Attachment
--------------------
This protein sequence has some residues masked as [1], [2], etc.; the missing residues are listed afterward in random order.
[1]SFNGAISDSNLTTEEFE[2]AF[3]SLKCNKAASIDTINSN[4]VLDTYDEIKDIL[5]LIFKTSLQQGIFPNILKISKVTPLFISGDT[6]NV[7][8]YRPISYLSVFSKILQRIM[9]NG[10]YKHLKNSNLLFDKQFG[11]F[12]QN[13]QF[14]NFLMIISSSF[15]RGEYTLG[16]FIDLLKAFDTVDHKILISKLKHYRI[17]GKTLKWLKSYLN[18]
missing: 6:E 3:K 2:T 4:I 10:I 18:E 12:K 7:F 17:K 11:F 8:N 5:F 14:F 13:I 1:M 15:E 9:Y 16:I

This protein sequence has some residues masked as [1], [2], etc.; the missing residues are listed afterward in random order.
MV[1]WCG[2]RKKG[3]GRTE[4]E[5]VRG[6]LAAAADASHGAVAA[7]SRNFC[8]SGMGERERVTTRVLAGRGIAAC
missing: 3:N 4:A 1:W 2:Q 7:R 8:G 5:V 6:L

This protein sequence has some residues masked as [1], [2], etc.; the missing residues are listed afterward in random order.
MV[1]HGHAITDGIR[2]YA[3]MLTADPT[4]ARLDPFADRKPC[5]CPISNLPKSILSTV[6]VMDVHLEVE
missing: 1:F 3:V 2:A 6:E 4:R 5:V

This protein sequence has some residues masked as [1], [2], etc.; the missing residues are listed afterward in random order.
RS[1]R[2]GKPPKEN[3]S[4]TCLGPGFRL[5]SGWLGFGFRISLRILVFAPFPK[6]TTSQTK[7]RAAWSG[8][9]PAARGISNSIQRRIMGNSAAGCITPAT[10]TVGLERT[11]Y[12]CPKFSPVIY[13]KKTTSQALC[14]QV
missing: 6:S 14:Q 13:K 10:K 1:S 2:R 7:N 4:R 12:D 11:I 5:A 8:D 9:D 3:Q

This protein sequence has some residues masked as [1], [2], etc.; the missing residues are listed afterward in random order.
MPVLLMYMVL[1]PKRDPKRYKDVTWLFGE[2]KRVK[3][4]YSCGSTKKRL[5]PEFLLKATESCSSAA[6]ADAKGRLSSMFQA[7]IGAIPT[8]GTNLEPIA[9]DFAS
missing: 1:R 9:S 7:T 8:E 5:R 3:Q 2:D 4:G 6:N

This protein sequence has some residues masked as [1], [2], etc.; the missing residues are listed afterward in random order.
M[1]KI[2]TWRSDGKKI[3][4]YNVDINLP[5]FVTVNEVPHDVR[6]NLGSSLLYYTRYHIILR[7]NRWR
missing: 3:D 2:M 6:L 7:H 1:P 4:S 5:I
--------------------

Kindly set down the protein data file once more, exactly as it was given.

This protein sequence has some residues masked as [1], [2], etc.; the missing residues are listed afterward in random order.
[1]SFNGAISDSNLTTEEFE[2]AF[3]SLKCNKAASIDTINSN[4]VLDTYDEIKDIL[5]LIFKTSLQQGIFPNILKISKVTPLFISGDT[6]NV[7][8]YRPISYLSVFSKILQRIM[9]NG[10]YKHLKNSNLLFDKQFG[11]F[12]QN[13]QF[14]NFLMIISSSF[15]RGEYTLG[16]FIDLLKAFDTVDHKILISKLKHYRI[17]GKTLKWLKSYLN[18]
missing: 6:E 3:K 2:T 4:I 10:I 18:E 12:K 7:F 17:K 11:F 8:N 5:F 14:F 13:I 1:M 15:E 9:Y 16:I

This protein sequence has some residues masked as [1], [2], etc.; the missing residues are listed afterward in random order.
MV[1]WCG[2]RKKG[3]GRTE[4]E[5]VRG[6]LAAAADASHGAVAA[7]SRNFC[8]SGMGERERVTTRVLAGRGIAAC
missing: 3:N 4:A 1:W 2:Q 7:R 8:G 5:V 6:L

This protein sequence has some residues masked as [1], [2], etc.; the missing residues are listed afterward in random order.
MV[1]HGHAITDGIR[2]YA[3]MLTADPT[4]ARLDPFADRKPC[5]CPISNLPKSILSTV[6]VMDVHLEVE
missing: 1:F 3:V 2:A 6:E 4:R 5:V

This protein sequence has some residues masked as [1], [2], etc.; the missing residues are listed afterward in random order.
RS[1]R[2]GKPPKEN[3]S[4]TCLGPGFRL[5]SGWLGFGFRISLRILVFAPFPK[6]TTSQTK[7]RAAWSG[8][9]PAARGISNSIQRRIMGNSAAGCITPAT[10]TVGLERT[11]Y[12]CPKFSPVIY[13]KKTTSQALC[14]QV
missing: 6:S 14:Q 13:K 10:K 1:S 2:R 7:N 4:R 12:D 11:I 5:A 8:D 9:D 3:Q

This protein sequence has some residues masked as [1], [2], etc.; the missing residues are listed afterward in random order.
MPVLLMYMVL[1]PKRDPKRYKDVTWLFGE[2]KRVK[3][4]YSCGSTKKRL[5]PEFLLKATESCSSAA[6]ADAKGRLSSMFQA[7]IGAIPT[8]GTNLEPIA[9]DFAS
missing: 1:R 9:S 7:T 8:E 5:R 3:Q 2:D 4:G 6:N

This protein sequence has some residues masked as [1], [2], etc.; the missing residues are listed afterward in random order.
M[1]KI[2]TWRSDGKKI[3][4]YNVDINLP[5]FVTVNEVPHDVR[6]NLGSSLLYYTRYHIILR[7]NRWR
missing: 3:D 2:M 6:L 7:H 1:P 4:S 5:I